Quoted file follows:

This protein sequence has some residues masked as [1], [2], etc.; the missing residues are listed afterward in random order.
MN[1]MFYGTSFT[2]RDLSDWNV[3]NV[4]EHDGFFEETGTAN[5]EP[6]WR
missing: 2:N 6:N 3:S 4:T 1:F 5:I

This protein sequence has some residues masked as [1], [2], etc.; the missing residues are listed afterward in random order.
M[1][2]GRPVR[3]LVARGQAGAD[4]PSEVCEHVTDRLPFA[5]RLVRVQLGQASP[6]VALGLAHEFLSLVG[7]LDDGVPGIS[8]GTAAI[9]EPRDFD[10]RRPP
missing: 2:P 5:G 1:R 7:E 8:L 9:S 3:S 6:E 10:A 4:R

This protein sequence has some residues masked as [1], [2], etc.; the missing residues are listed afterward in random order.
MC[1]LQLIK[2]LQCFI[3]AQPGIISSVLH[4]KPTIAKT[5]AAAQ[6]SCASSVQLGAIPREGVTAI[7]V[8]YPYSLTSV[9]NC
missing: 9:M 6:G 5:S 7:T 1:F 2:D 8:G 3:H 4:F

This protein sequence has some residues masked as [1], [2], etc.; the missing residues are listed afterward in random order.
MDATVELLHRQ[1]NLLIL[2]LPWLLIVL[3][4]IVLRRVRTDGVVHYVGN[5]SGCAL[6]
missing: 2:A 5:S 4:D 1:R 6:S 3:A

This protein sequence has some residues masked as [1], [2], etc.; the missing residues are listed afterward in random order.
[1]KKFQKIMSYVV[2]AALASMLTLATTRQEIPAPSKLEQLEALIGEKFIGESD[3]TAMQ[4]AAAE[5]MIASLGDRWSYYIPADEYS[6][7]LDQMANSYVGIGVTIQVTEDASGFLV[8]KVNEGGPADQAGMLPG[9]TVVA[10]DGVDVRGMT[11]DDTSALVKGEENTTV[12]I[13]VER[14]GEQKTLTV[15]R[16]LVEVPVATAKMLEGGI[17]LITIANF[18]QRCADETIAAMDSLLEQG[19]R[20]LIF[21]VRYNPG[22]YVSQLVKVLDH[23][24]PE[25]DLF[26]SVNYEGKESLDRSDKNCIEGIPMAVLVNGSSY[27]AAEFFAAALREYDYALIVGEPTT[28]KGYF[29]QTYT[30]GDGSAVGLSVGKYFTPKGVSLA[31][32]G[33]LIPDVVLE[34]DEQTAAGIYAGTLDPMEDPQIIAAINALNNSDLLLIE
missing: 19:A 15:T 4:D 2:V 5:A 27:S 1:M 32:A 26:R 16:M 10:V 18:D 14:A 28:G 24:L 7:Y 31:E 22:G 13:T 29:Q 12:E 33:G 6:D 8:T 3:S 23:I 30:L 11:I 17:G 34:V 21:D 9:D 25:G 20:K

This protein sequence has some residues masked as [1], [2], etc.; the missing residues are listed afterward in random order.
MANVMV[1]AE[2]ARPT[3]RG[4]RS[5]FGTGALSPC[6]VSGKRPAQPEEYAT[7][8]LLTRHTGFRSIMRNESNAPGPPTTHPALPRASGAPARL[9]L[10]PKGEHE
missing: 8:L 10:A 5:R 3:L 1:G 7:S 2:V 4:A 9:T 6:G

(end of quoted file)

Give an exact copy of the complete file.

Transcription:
This protein sequence has some residues masked as [1], [2], etc.; the missing residues are listed afterward in random order.
MN[1]MFYGTSFT[2]RDLSDWNV[3]NV[4]EHDGFFEETGTAN[5]EP[6]WR
missing: 2:N 6:N 3:S 4:T 1:F 5:I

This protein sequence has some residues masked as [1], [2], etc.; the missing residues are listed afterward in random order.
M[1][2]GRPVR[3]LVARGQAGAD[4]PSEVCEHVTDRLPFA[5]RLVRVQLGQASP[6]VALGLAHEFLSLVG[7]LDDGVPGIS[8]GTAAI[9]EPRDFD[10]RRPP
missing: 2:P 5:G 1:R 7:E 8:L 9:S 3:S 6:E 10:A 4:R

This protein sequence has some residues masked as [1], [2], etc.; the missing residues are listed afterward in random order.
MC[1]LQLIK[2]LQCFI[3]AQPGIISSVLH[4]KPTIAKT[5]AAAQ[6]SCASSVQLGAIPREGVTAI[7]V[8]YPYSLTSV[9]NC
missing: 9:M 6:G 5:S 7:T 1:F 2:D 8:G 3:H 4:F

This protein sequence has some residues masked as [1], [2], etc.; the missing residues are listed afterward in random order.
MDATVELLHRQ[1]NLLIL[2]LPWLLIVL[3][4]IVLRRVRTDGVVHYVGN[5]SGCAL[6]
missing: 2:A 5:S 4:D 1:R 6:S 3:A

This protein sequence has some residues masked as [1], [2], etc.; the missing residues are listed afterward in random order.
[1]KKFQKIMSYVV[2]AALASMLTLATTRQEIPAPSKLEQLEALIGEKFIGESD[3]TAMQ[4]AAAE[5]MIASLGDRWSYYIPADEYS[6][7]LDQMANSYVGIGVTIQVTEDASGFLV[8]KVNEGGPADQAGMLPG[9]TVVA[10]DGVDVRGMT[11]DDTSALVKGEENTTV[12]I[13]VER[14]GEQKTLTV[15]R[16]LVEVPVATAKMLEGGI[17]LITIANF[18]QRCADETIAAMDSLLEQG[19]R[20]LIF[21]VRYNPG[22]YVSQLVKVLDH[23][24]PE[25]DLF[26]SVNYEGKESLDRSDKNCIEGIPMAVLVNGSSY[27]AAEFFAAALREYDYALIVGEPTT[28]KGYF[29]QTYT[30]GDGSAVGLSVGKYFTPKGVSLA[31][32]G[33]LIPDVVLE[34]DEQTAAGIYAGTLDPMEDPQIIAAINALNNSDLLLIE
missing: 19:A 15:T 4:D 2:V 5:A 27:S 1:M 32:A 26:R 16:M 10:V 18:D 14:A 28:G 24:L 7:Y 31:E 22:G 13:T 29:Q 12:E 33:G 6:D 8:T 3:S 23:I 30:L 11:I 17:G 34:V 21:D 9:D 25:G 20:K

This protein sequence has some residues masked as [1], [2], etc.; the missing residues are listed afterward in random order.
MANVMV[1]AE[2]ARPT[3]RG[4]RS[5]FGTGALSPC[6]VSGKRPAQPEEYAT[7][8]LLTRHTGFRSIMRNESNAPGPPTTHPALPRASGAPARL[9]L[10]PKGEHE
missing: 8:L 10:A 5:R 3:L 1:G 7:S 2:V 4:A 9:T 6:G